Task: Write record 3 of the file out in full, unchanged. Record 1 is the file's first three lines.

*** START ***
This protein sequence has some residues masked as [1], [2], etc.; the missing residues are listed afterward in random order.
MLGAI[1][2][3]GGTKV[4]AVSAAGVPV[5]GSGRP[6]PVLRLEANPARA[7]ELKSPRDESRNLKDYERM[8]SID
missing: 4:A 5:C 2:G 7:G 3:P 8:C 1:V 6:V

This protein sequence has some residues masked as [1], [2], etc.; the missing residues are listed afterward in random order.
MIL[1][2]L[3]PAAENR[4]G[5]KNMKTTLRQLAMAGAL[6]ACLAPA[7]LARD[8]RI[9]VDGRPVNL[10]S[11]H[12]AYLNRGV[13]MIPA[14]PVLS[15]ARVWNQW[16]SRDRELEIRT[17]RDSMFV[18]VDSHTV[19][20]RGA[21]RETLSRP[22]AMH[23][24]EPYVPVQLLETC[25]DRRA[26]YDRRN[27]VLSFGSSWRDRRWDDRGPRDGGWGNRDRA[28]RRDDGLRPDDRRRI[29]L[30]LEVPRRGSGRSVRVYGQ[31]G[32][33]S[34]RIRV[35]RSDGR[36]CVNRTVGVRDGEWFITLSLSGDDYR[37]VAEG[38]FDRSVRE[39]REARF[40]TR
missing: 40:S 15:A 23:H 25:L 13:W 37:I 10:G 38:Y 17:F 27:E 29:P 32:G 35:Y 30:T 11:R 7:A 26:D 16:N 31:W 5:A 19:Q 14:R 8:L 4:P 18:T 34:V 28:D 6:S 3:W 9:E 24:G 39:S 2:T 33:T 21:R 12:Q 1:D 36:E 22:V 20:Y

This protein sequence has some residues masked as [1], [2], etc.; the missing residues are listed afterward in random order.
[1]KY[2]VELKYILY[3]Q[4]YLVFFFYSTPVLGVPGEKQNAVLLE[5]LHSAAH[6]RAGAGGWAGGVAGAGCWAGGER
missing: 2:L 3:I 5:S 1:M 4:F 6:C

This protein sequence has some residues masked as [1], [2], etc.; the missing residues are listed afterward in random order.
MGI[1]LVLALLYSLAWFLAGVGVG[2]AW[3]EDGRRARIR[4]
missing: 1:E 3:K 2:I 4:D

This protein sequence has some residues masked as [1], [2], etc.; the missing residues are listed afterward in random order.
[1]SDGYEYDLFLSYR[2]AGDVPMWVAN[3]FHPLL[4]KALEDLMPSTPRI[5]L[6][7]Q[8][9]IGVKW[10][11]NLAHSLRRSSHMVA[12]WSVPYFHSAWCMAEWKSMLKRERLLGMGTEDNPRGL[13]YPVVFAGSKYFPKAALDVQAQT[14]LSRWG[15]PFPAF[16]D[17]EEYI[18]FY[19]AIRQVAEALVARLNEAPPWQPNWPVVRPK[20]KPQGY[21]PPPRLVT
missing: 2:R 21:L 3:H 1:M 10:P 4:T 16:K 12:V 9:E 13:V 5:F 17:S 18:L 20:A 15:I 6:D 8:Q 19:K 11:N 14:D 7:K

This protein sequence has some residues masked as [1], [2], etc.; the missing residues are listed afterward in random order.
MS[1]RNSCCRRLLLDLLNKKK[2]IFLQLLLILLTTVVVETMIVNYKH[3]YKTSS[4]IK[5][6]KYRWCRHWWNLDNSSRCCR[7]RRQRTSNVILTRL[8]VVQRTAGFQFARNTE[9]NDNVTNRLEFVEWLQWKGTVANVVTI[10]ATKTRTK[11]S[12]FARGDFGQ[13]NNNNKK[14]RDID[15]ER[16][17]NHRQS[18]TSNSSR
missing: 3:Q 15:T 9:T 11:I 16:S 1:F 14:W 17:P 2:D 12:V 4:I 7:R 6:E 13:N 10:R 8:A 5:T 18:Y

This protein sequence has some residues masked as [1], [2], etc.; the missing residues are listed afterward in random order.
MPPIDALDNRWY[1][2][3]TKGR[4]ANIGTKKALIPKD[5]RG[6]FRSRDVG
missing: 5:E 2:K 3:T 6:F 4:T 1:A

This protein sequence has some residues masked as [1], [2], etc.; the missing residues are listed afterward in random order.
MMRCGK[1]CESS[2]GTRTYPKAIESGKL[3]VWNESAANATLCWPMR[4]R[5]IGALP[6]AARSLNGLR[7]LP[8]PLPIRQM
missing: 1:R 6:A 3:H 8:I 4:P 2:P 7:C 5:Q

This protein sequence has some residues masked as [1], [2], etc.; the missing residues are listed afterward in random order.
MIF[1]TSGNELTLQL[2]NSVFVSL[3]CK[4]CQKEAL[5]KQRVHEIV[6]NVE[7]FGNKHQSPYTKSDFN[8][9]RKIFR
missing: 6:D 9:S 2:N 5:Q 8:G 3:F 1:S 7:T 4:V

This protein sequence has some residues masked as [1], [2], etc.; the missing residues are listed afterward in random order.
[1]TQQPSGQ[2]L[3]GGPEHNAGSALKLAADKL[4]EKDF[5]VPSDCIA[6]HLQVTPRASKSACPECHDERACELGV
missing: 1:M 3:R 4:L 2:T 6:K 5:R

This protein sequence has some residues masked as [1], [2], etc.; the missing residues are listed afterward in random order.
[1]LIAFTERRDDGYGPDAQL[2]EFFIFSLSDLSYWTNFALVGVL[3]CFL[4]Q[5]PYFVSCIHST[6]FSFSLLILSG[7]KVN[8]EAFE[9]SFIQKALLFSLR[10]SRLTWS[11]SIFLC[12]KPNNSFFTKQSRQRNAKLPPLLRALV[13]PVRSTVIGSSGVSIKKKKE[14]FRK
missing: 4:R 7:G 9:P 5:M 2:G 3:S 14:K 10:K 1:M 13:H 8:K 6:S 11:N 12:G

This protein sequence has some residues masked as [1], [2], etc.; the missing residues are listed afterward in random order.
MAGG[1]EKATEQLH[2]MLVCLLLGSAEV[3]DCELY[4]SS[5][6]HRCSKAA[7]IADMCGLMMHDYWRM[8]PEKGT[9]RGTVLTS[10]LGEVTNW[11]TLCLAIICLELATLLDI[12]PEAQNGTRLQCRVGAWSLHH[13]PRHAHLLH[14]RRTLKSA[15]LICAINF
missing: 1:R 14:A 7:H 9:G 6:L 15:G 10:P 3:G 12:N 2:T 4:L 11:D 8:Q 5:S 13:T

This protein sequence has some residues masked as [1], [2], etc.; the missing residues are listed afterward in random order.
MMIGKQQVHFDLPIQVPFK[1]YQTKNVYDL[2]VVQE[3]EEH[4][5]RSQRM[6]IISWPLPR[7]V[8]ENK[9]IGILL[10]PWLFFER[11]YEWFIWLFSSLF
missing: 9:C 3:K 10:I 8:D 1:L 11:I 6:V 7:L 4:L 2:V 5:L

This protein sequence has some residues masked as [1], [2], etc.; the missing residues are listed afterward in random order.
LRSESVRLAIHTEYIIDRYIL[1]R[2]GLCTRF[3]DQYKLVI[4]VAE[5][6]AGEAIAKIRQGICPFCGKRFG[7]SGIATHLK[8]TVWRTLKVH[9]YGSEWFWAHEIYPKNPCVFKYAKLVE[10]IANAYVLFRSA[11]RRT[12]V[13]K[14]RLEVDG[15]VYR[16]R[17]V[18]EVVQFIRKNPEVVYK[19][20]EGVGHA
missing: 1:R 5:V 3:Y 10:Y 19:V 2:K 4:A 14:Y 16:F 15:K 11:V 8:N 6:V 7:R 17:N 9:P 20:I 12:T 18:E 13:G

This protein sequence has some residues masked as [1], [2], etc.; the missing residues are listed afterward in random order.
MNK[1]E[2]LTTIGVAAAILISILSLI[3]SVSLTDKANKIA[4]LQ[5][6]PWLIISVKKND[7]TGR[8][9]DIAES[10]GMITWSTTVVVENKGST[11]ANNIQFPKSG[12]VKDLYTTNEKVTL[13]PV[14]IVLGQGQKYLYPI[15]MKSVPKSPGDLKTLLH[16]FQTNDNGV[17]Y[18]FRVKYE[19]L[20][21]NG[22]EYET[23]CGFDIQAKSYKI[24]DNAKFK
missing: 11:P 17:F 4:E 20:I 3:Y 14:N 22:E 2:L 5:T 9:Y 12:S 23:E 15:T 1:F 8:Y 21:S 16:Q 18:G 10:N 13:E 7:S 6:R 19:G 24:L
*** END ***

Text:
This protein sequence has some residues masked as [1], [2], etc.; the missing residues are listed afterward in random order.
[1]KY[2]VELKYILY[3]Q[4]YLVFFFYSTPVLGVPGEKQNAVLLE[5]LHSAAH[6]RAGAGGWAGGVAGAGCWAGGER
missing: 2:L 3:I 5:S 1:M 4:F 6:C